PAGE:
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A Far-East Fiasco?


China must stimulate economy or risk political unrest.


I often start my morning readings by eating an egg, cheese and turkey sandwich at Panera Bread. This morning was no different. I was reading newspapers on my Kindle and sipping hazelnut coffee (I know, I just lost the respect of true coffee drinkers, but I like hazelnut). I began with yesterday's Financial Times. There was an article on China. I believe watching what's going on in China is important, as China has a significant impact on the US, so I started reading:

"The benchmark one-year lending rate was cut by 27 basis points to 5.31 per cent, while the one-year deposit rate was lowered by the same amount to 2.25 per cent."

That's not surprising news, plus it shows some originality - China doesn't want to end up like the US. So it cut interest rates in a multiple of 27 basis points, not in boring multiples of 25 basis points.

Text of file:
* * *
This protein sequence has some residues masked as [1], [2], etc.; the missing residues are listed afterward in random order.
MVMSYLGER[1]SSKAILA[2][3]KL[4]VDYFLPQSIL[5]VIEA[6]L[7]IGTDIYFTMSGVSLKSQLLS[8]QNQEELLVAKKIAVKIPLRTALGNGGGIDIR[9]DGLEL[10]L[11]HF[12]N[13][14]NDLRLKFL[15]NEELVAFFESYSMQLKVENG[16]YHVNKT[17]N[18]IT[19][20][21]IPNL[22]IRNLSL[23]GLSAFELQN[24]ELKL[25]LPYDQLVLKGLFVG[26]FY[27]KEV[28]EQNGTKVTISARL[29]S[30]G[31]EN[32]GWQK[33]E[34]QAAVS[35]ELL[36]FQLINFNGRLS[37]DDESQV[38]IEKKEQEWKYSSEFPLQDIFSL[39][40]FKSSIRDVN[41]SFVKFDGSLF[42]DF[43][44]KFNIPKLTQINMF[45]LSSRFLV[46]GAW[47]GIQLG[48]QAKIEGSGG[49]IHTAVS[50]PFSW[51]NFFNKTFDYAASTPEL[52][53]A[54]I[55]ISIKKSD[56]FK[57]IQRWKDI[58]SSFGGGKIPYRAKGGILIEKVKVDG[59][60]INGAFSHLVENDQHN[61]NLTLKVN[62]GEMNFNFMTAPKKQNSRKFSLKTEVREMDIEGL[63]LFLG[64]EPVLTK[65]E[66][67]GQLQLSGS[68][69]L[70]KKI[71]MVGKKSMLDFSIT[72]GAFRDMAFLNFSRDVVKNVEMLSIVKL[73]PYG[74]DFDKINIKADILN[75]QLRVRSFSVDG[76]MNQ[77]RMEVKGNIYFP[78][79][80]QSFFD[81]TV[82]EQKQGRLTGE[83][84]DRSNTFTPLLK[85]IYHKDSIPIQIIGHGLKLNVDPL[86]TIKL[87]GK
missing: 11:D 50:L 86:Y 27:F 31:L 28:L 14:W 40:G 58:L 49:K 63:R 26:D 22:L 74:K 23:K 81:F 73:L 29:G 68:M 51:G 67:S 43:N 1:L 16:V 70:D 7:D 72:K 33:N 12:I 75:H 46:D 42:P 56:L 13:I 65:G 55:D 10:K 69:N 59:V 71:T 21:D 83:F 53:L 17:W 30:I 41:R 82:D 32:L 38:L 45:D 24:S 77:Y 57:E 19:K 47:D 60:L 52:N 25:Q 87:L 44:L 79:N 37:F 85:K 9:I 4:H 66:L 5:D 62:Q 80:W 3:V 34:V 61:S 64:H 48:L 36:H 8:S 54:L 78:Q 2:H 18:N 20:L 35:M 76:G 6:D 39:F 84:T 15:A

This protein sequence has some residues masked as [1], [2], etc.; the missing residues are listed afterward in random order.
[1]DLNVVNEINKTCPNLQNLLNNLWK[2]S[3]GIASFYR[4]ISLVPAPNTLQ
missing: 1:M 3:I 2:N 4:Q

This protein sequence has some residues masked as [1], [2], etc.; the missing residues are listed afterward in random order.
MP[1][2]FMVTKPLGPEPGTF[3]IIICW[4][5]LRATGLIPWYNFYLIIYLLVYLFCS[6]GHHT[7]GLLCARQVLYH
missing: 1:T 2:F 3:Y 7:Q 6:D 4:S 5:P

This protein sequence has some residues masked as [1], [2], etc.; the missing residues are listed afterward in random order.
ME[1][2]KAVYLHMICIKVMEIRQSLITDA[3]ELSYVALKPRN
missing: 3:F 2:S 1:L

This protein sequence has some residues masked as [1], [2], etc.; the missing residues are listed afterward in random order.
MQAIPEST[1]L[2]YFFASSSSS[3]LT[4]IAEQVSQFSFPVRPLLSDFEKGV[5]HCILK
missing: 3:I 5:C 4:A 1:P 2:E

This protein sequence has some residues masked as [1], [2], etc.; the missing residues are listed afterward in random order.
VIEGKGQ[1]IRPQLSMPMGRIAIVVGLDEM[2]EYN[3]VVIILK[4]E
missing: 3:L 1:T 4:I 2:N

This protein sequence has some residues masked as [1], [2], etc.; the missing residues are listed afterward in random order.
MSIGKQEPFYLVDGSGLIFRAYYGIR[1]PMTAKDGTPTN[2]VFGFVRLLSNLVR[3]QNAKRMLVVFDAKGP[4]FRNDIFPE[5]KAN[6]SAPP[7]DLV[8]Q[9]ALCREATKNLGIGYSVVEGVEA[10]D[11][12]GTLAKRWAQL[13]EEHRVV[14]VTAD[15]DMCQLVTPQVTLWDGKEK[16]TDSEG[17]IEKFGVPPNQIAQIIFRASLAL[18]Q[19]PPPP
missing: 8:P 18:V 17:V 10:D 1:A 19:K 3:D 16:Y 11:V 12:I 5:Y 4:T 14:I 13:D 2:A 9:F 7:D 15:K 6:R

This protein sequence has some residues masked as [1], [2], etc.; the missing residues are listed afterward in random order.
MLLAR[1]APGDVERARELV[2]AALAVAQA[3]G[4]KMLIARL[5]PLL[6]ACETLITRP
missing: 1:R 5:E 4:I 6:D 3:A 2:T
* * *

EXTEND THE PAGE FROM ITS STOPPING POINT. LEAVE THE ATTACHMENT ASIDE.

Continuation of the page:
"The government estimates more than 10m migrant workers have lost their jobs so far, while 6.5m university students will enter the workforce next year."

China is unlikely to escape the fate of developing countries, and facing higher unemployment, a question is raised: Will this lead to political unrest? High unemployment in China is very different than high unemployment in the US or Europe. Unlike in the developed world, there isn't much of a social net in China.

If you lose your job in Kansas, you may be forced to shop at Wal-Mart (WMT) instead of Target (TGT) and downgrade to basic cable (only 50 channels, sorry). Of course I'm oversimplifying, but the point is in the US we have unemployment benefits and many other government programs aimed at keeping us from starving. This isn't the case in China.

As China's social net is in its infancy, high unemployment in many cases may mean hunger and, ultimately, political unrest. The Chinese government knows this well. Unless it comes up with social net very quickly, it will need to stimulate the hell out of its economy - far beyond the stimulus announced to date. This means more government spending. But the next bit of news I read revealed that doing so would be difficult:

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